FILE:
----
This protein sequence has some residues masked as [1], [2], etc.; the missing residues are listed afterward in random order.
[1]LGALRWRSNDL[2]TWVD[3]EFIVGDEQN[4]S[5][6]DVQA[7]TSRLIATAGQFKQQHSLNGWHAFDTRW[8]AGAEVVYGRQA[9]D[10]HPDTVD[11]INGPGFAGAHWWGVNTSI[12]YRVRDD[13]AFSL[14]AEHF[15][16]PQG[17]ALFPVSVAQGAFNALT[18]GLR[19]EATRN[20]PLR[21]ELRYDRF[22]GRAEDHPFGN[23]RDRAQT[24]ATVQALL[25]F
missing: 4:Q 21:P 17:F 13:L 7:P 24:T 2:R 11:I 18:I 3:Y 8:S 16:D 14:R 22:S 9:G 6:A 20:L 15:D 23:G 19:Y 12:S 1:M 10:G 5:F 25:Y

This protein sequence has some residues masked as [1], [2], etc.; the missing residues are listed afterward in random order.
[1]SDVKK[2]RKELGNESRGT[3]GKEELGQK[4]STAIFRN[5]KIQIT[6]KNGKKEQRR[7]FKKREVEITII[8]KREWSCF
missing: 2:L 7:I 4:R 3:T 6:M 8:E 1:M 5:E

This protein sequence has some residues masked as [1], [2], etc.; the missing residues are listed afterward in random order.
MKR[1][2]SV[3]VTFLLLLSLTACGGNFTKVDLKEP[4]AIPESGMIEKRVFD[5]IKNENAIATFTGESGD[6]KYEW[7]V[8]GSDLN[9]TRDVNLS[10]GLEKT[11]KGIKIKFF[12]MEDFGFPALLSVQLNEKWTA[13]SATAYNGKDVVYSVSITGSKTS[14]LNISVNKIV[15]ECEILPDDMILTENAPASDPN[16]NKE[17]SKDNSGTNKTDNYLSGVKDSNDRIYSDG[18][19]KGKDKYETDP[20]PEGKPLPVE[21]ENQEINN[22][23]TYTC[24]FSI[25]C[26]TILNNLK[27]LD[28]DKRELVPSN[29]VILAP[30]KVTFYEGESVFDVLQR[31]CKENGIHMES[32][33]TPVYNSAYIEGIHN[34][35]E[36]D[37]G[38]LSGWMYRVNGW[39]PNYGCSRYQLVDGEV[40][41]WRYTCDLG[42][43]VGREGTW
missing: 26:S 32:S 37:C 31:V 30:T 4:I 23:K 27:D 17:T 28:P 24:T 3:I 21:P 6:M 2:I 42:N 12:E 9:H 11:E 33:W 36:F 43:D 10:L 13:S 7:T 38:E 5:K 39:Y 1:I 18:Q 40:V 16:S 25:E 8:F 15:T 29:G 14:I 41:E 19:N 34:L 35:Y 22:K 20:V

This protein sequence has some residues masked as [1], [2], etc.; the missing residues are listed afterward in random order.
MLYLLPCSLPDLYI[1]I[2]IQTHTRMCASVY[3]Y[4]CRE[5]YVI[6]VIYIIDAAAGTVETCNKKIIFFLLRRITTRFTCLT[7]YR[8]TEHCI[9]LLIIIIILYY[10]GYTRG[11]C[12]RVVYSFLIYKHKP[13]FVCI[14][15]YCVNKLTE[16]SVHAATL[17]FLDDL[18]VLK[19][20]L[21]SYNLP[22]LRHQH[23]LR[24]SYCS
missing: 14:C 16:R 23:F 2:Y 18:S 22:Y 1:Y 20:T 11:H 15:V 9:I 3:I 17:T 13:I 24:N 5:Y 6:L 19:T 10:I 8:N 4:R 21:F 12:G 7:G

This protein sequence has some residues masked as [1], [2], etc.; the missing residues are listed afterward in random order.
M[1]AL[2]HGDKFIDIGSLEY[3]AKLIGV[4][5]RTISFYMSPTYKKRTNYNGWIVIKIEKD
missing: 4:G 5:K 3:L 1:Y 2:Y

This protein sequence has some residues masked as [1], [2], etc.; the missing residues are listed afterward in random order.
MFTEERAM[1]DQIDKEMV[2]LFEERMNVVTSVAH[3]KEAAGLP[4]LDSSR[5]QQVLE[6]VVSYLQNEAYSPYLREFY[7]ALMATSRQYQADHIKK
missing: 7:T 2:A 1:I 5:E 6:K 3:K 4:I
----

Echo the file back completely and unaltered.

This protein sequence has some residues masked as [1], [2], etc.; the missing residues are listed afterward in random order.
[1]LGALRWRSNDL[2]TWVD[3]EFIVGDEQN[4]S[5][6]DVQA[7]TSRLIATAGQFKQQHSLNGWHAFDTRW[8]AGAEVVYGRQA[9]D[10]HPDTVD[11]INGPGFAGAHWWGVNTSI[12]YRVRDD[13]AFSL[14]AEHF[15][16]PQG[17]ALFPVSVAQGAFNALT[18]GLR[19]EATRN[20]PLR[21]ELRYDRF[22]GRAEDHPFGN[23]RDRAQT[24]ATVQALL[25]F
missing: 4:Q 21:P 17:F 13:L 7:P 24:T 2:R 11:I 18:I 3:Y 8:S 16:D 14:R 22:S 9:G 6:A 20:L 15:D 23:G 19:Y 12:S 1:M 10:G 5:F 25:Y

This protein sequence has some residues masked as [1], [2], etc.; the missing residues are listed afterward in random order.
[1]SDVKK[2]RKELGNESRGT[3]GKEELGQK[4]STAIFRN[5]KIQIT[6]KNGKKEQRR[7]FKKREVEITII[8]KREWSCF
missing: 2:L 7:I 4:R 3:T 6:M 8:E 1:M 5:E

This protein sequence has some residues masked as [1], [2], etc.; the missing residues are listed afterward in random order.
MKR[1][2]SV[3]VTFLLLLSLTACGGNFTKVDLKEP[4]AIPESGMIEKRVFD[5]IKNENAIATFTGESGD[6]KYEW[7]V[8]GSDLN[9]TRDVNLS[10]GLEKT[11]KGIKIKFF[12]MEDFGFPALLSVQLNEKWTA[13]SATAYNGKDVVYSVSITGSKTS[14]LNISVNKIV[15]ECEILPDDMILTENAPASDPN[16]NKE[17]SKDNSGTNKTDNYLSGVKDSNDRIYSDG[18][19]KGKDKYETDP[20]PEGKPLPVE[21]ENQEINN[22][23]TYTC[24]FSI[25]C[26]TILNNLK[27]LD[28]DKRELVPSN[29]VILAP[30]KVTFYEGESVFDVLQR[31]CKENGIHMES[32][33]TPVYNSAYIEGIHN[34][35]E[36]D[37]G[38]LSGWMYRVNGW[39]PNYGCSRYQLVDGEV[40][41]WRYTCDLG[42][43]VGREGTW
missing: 26:S 32:S 37:C 31:V 30:T 4:I 23:K 27:D 17:T 28:P 24:T 3:I 21:P 6:M 2:I 42:N 12:E 9:H 11:E 33:W 36:F 43:D 10:L 13:S 7:T 38:E 5:K 39:Y 1:I 18:Q 40:V 16:S 25:E 8:F 15:T 29:G 14:I 41:E 19:N 34:L 35:Y 22:K 20:V

This protein sequence has some residues masked as [1], [2], etc.; the missing residues are listed afterward in random order.
MLYLLPCSLPDLYI[1]I[2]IQTHTRMCASVY[3]Y[4]CRE[5]YVI[6]VIYIIDAAAGTVETCNKKIIFFLLRRITTRFTCLT[7]YR[8]TEHCI[9]LLIIIIILYY[10]GYTRG[11]C[12]RVVYSFLIYKHKP[13]FVCI[14][15]YCVNKLTE[16]SVHAATL[17]FLDDL[18]VLK[19][20]L[21]SYNLP[22]LRHQH[23]LR[24]SYCS
missing: 14:C 16:R 23:F 2:Y 18:S 22:Y 1:Y 20:T 11:H 15:V 9:I 3:I 17:T 13:I 24:N 5:Y 6:L 19:T 10:I 8:N 4:R 21:F 12:G 7:G

This protein sequence has some residues masked as [1], [2], etc.; the missing residues are listed afterward in random order.
M[1]AL[2]HGDKFIDIGSLEY[3]AKLIGV[4][5]RTISFYMSPTYKKRTNYNGWIVIKIEKD
missing: 4:G 5:K 3:L 1:Y 2:Y

This protein sequence has some residues masked as [1], [2], etc.; the missing residues are listed afterward in random order.
MFTEERAM[1]DQIDKEMV[2]LFEERMNVVTSVAH[3]KEAAGLP[4]LDSSR[5]QQVLE[6]VVSYLQNEAYSPYLREFY[7]ALMATSRQYQADHIKK
missing: 7:T 2:A 1:I 5:E 6:K 3:K 4:I